Los Angeles - A former US Olympic and Paralympic Committee sports medicine executive says in a whistleblower lawsuit that he was fired by the USOPC after questioning how top executives handled sex abuse and mental health issues, according to multiple reports Thursday.
The Denver Post, ESPN and USA Today reported that William Moreau, dismissed last May as USOPC's vice president of sports medicine after 10 years at the organization, says in the lawsuit filed in Denver District Court that his urgings for better athlete health and safety protection met with inaction.
"Frankly, what I'm really worried about is, what if another kid gets raped and I didn't say something? What if another athlete kills himself and I didn't say something? Somebody has got to get the USOPC's attention to start listening and not breaking the law," Moreau told ESPN.
The lawsuit comes five months before the Tokyo Olympics as the US Justice Department and US lawmakers investigate decades of USOPC handling of abuse allegations, sparked after dozens of women accused former US gymnastics team doctor Larry Nassar of molesting them.
"I feel like in a way, I need to give a voice to the athletes who were raped, the athletes that are hurting, the athletes that aren't getting the care they need," Moreau told the Post.
"I hope that by shining a bright light on this, maybe people will start paying attention."
The USOPC told the Post in a statement it has not been served with the lawsuit.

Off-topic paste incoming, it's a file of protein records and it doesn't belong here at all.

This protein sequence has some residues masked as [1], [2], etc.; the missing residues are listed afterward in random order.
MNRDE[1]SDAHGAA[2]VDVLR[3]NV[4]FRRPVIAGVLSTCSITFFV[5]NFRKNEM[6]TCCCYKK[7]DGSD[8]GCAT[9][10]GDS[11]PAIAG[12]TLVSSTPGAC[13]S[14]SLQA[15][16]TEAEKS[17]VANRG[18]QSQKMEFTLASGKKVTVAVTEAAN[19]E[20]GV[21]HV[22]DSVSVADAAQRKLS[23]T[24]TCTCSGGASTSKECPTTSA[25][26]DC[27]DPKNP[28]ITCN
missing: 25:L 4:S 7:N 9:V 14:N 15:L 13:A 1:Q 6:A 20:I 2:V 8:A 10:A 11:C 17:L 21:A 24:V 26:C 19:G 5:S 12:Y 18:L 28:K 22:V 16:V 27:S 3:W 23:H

"We regret that Dr. Moreau and his attorney have misrepresented the causes of his separation from the USOPC," Luella Chavez D'Angelo, the USOPC's chief marketing and communications officer, said in the statement.
"We will honor their decision to see this matter through in the courts and we won't comment on the specifics as that goes forward."
Among Moreau's claims are that USOPC executives failed to recognize a crime had occurred involving the statutory rape of a 15-year-old Paralympic athlete at the 2018 Drake Relays and that they failed to act last February on his warnings to provide psychiatric care to an female Olympic cyclist who committed suicide.
"I'm not saying we could have saved her," Moreau told ESPN. "But we sure as hell could have tried."
He says the USOPC failed to dismiss a male strength and conditioning coach who was seen naked by a female trainer in a sauna open to men's and women's athletes while a group of teen gymnasts were training at the organization's Colorado headquarters.
Moreau claims he raised the issue of treating young gymnasts without chaperones with Nassar, who has what amounts to a life sentence in prison after pleading guilty to state and federal charges.
Moreau says he was fired for being a chiropractic doctor rather than one with a medical degree, then replaced by another chiropractor, according to USA Today.